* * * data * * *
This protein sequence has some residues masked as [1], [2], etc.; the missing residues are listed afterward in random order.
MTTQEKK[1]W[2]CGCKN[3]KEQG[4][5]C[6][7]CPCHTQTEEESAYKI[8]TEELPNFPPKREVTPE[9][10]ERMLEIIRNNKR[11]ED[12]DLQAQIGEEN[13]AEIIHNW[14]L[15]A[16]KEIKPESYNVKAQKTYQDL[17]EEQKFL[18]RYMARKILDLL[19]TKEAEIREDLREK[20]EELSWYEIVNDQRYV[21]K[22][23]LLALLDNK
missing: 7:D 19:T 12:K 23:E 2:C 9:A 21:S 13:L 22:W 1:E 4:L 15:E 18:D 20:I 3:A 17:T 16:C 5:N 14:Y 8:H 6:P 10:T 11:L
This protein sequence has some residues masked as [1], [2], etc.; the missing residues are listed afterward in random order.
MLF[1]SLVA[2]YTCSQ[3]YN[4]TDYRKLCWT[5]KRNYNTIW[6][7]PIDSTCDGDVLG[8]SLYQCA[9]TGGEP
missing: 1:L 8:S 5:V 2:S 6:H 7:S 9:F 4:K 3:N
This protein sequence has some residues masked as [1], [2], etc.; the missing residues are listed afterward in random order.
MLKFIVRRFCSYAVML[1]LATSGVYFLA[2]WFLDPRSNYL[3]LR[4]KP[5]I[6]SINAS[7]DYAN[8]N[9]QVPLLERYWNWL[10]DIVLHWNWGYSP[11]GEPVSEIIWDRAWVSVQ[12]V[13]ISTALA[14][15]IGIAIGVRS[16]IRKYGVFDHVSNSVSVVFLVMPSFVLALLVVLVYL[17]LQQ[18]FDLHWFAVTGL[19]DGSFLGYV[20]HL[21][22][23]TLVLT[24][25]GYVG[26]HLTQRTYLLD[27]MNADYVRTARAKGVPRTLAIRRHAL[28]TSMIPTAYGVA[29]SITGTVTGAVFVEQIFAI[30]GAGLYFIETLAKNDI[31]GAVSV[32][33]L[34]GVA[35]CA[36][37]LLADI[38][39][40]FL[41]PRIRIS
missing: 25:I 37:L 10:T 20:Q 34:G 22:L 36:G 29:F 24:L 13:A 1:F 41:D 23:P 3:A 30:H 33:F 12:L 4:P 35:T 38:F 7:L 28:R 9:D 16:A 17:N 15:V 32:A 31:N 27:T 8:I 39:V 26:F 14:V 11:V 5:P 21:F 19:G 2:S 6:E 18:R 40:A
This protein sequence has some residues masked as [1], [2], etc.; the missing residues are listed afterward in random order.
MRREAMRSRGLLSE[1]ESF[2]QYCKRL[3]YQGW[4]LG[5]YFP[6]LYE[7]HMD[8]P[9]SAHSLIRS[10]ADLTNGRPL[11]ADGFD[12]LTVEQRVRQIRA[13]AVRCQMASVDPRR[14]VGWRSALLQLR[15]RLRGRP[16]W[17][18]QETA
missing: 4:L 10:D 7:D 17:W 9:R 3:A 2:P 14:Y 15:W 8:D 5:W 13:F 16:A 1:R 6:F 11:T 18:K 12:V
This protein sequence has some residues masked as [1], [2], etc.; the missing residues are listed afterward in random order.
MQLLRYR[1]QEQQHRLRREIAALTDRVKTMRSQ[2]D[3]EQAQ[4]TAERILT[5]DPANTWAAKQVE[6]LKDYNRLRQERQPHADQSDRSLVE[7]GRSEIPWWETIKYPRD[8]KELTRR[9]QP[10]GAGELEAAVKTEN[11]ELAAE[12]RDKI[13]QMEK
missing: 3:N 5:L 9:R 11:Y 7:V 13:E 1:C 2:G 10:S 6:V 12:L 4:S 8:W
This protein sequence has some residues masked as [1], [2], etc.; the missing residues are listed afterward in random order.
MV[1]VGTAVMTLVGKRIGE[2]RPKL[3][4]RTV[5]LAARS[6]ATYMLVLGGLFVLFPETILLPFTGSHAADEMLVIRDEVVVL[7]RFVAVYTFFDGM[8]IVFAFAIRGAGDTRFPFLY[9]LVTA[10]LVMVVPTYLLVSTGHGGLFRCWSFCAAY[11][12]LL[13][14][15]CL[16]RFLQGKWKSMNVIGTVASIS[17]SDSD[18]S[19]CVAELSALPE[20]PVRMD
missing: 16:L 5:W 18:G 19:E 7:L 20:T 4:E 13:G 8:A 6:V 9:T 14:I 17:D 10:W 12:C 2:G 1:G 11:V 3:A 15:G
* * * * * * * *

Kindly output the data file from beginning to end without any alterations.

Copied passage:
This protein sequence has some residues masked as [1], [2], etc.; the missing residues are listed afterward in random order.
MTTQEKK[1]W[2]CGCKN[3]KEQG[4][5]C[6][7]CPCHTQTEEESAYKI[8]TEELPNFPPKREVTPE[9][10]ERMLEIIRNNKR[11]ED[12]DLQAQIGEEN[13]AEIIHNW[14]L[15]A[16]KEIKPESYNVKAQKTYQDL[17]EEQKFL[18]RYMARKILDLL[19]TKEAEIREDLREK[20]EELSWYEIVNDQRYV[21]K[22][23]LLALLDNK
missing: 7:D 19:T 12:K 23:E 2:C 9:A 21:S 13:L 22:W 1:E 4:L 15:E 18:D 20:I 3:A 17:T 16:C 5:N 14:Y 8:H 6:P 10:T 11:L
This protein sequence has some residues masked as [1], [2], etc.; the missing residues are listed afterward in random order.
MLF[1]SLVA[2]YTCSQ[3]YN[4]TDYRKLCWT[5]KRNYNTIW[6][7]PIDSTCDGDVLG[8]SLYQCA[9]TGGEP
missing: 1:L 8:S 5:V 2:S 6:H 7:S 9:F 4:K 3:N
This protein sequence has some residues masked as [1], [2], etc.; the missing residues are listed afterward in random order.
MLKFIVRRFCSYAVML[1]LATSGVYFLA[2]WFLDPRSNYL[3]LR[4]KP[5]I[6]SINAS[7]DYAN[8]N[9]QVPLLERYWNWL[10]DIVLHWNWGYSP[11]GEPVSEIIWDRAWVSVQ[12]V[13]ISTALA[14][15]IGIAIGVRS[16]IRKYGVFDHVSNSVSVVFLVMPSFVLALLVVLVYL[17]LQQ[18]FDLHWFAVTGL[19]DGSFLGYV[20]HL[21][22][23]TLVLT[24][25]GYVG[26]HLTQRTYLLD[27]MNADYVRTARAKGVPRTLAIRRHAL[28]TSMIPTAYGVA[29]SITGTVTGAVFVEQIFAI[30]GAGLYFIETLAKNDI[31]GAVSV[32][33]L[34]GVA[35]CA[36][37]LLADI[38][39][40]FL[41]PRIRIS
missing: 25:I 37:L 10:T 20:Q 34:G 22:L 36:G 29:F 24:L 13:A 1:F 41:D 23:P 3:A 30:H 33:F 12:L 4:P 35:T 38:F 7:L 28:R 9:D 16:A 17:N 15:V 32:A 31:N 27:T 8:I 39:V 26:F 14:V 11:V 5:P 21:F 19:G 2:S 6:E 18:R 40:A
This protein sequence has some residues masked as [1], [2], etc.; the missing residues are listed afterward in random order.
MRREAMRSRGLLSE[1]ESF[2]QYCKRL[3]YQGW[4]LG[5]YFP[6]LYE[7]HMD[8]P[9]SAHSLIRS[10]ADLTNGRPL[11]ADGFD[12]LTVEQRVRQIRA[13]AVRCQMASVDPRR[14]VGWRSALLQLR[15]RLRGRP[16]W[17][18]QETA
missing: 4:L 10:D 7:D 17:W 9:R 3:A 2:P 14:Y 15:W 8:D 5:W 13:F 16:A 1:R 6:F 11:T 18:K 12:V
This protein sequence has some residues masked as [1], [2], etc.; the missing residues are listed afterward in random order.
MQLLRYR[1]QEQQHRLRREIAALTDRVKTMRSQ[2]D[3]EQAQ[4]TAERILT[5]DPANTWAAKQVE[6]LKDYNRLRQERQPHADQSDRSLVE[7]GRSEIPWWETIKYPRD[8]KELTRR[9]QP[10]GAGELEAAVKTEN[11]ELAAE[12]RDKI[13]QMEK
missing: 3:N 5:L 9:R 11:Y 7:V 13:E 1:C 2:G 10:S 6:V 12:L 4:S 8:W
This protein sequence has some residues masked as [1], [2], etc.; the missing residues are listed afterward in random order.
MV[1]VGTAVMTLVGKRIGE[2]RPKL[3][4]RTV[5]LAARS[6]ATYMLVLGGLFVLFPETILLPFTGSHAADEMLVIRDEVVVL[7]RFVAVYTFFDGM[8]IVFAFAIRGAGDTRFPFLY[9]LVTA[10]LVMVVPTYLLVSTGHGGLFRCWSFCAAY[11][12]LL[13][14][15]CL[16]RFLQGKWKSMNVIGTVASIS[17]SDSD[18]S[19]CVAELSALPE[20]PVRMD
missing: 16:L 5:W 18:G 19:E 7:L 20:T 4:E 13:G 8:A 6:V 9:T 14:I 17:D 10:W 12:C 2:G 1:G 11:V 3:A 15:G